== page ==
While shaving this morning, I had several “ah ha” moments. I decided to quickly jot these down on my blog for mere entertainment and fun. I’m probably not the first person to think about these things, but none-the-less, here they are for your reading enjoyment.

Day 305 - Mono Y Mono

image courtesy of lintmachine

[note: this post has absolutely nothing to do with anything that I’m actually working on]

HCSD (Human Centered Shaving Design) Principle 1

In putting myself through college, I’ve living in several fairly crappy (according to the 1st world) apartments. Most of them have had terrible water pressure and even worse water heating. I had always heard that you want to use nice hot water when shaving. However, since my water did not get very hot, I never had actual experience with the difference that hot water can really make, which caused me to hardly ever shave. The shaving principle is that the warmer your skin (from the hot water), the easier it is to cut those hairs off. So, you jump out of the shower and splash some nice hot water on your face in order to prepare for shaving. But then, you slap on some shaving cream that has been sitting in your cabinet at room temperature, thus bringing your skin back down in temperature. So, why can’t my shaving cream contain some kind of warming concoction to it?

HCSD P1: Shaving cream should warm up my skin for easier shaving

HCSD Principle 2

Along the lines of HCSD P1, having some nice hot water in which to rinse your razor great improves the shaving process. It helps keep the razor at a good temperature in order to slide smoothly, with the help of shaving cream, over your face. Razors have long had “glide stripes” along to the top to enhance the smoothness of shaving, so why doesn’t my razor keep itself at a great shaving temperature?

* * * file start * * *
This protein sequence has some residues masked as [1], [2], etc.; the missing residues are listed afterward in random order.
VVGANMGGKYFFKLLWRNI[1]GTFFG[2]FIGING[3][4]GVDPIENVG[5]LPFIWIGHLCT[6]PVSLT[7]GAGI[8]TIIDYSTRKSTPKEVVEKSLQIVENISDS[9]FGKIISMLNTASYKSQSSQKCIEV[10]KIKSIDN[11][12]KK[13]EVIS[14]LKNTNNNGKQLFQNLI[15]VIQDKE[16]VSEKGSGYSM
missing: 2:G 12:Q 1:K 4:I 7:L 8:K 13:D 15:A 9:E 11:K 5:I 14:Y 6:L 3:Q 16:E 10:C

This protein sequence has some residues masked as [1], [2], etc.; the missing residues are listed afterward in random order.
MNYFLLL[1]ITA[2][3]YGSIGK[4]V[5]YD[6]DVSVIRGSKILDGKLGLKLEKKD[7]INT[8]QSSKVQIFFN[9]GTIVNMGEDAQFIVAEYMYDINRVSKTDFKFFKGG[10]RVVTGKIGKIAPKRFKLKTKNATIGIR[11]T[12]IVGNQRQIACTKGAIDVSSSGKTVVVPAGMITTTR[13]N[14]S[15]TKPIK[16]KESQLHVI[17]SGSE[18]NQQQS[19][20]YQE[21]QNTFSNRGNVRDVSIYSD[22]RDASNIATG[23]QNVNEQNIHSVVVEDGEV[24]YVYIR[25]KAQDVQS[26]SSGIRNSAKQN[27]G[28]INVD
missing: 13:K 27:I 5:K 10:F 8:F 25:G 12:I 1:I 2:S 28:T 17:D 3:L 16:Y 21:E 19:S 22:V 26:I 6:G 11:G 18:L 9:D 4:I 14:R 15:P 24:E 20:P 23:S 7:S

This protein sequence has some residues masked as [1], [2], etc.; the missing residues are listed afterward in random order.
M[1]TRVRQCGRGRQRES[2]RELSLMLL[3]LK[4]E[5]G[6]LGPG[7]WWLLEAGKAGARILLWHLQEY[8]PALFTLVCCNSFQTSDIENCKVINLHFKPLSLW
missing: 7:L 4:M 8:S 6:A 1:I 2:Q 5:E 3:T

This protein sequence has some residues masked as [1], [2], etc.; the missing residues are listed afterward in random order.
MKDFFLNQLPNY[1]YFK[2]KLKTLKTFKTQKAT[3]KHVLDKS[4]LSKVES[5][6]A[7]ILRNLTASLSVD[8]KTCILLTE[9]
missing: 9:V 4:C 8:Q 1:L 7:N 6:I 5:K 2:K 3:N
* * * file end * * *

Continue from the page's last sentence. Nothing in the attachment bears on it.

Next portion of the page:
HCSD P2: Razors should keep themselves at an appropriate temperature for shaving.

HCSD Principle 3

While shaving your face, it often helps to have a mirror, less you end up with a mangled face. Furthermore, most gentleman shave just after showering, to help with problem 1 and 2. We then hop out of the shower and stand in front of our sink, to help with problem 2, and in front of a mirror. However, and especially in colder temperatures, the mirror is often fogged up from our shower. I believe this is especially true in the ever so small apartment bathrooms that lots of us use. Why are these bathroom mirrors not automatically fog proof?

HCSD P3: Bathroom mirrors should never fog up.

So, as you can see, we have three major problems facing men while shaving: skin temperature, razor temperature, and foggy mirrors. By addressing each of those problems in a human centered fashion, we could greatly enhance the experience of shaving for all men, and thereby likely enhance the experience of woman (or other men) interacting with mens’ faces (which I know I desire).

So big name and small name companies out there handling the above items: let’s make the world a better place by applying my 3 Human Centered Shaving Principles as standards in new products.